The LessWrong community has, as a sort of deeply ingrained instinct/rule, that we should never “agree to disagree” about factual matters. The map is not the territory, and if we disagree about the territory, that means at least one of our maps is incorrect. You will also see us citing this mysterious “Aumann’s Agreement Theorem.”
I wish to explain this. Aumann’s theorem says, broadly speaking, that two rational agents that share the same priors and whose posteriors are common knowledge cannot agree to disagree on any factual matter. You’ll notice that I ominously italicised the words “common knowledge.” This has a good reason to be.
Common knowledge is a much stricter condition than it sounds. Suppose you and I are reasoning about some proposition A. My background knowledge is given by and yours is given by , and we have that and . A proposition C is called common knowledge of two agents with respect to some other proposition A if:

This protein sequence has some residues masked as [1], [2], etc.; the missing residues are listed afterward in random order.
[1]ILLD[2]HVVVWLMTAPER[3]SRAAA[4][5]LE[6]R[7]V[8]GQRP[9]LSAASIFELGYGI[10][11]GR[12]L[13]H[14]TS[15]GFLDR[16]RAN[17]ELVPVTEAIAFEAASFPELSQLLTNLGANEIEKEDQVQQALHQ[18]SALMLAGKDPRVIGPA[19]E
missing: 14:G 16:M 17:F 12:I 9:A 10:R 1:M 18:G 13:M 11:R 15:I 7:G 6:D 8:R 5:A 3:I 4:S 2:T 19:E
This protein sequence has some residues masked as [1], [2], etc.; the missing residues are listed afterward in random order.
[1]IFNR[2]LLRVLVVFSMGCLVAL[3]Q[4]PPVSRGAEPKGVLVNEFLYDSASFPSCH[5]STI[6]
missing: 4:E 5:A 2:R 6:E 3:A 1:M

- C implies that you and I both know C.
- I would have assigned probability to A no matter what I saw in addition to C.
- You would have assigned probability to A no matter what you saw in addition to C.
…this doesn’t sound very useful. When it’s put that way, it’s pretty clear that the theorem is true. I mean, that’s basically saying that, for any proposition , I would have that and something similar would go for you. Since we’re both rational agents, that’d mean that .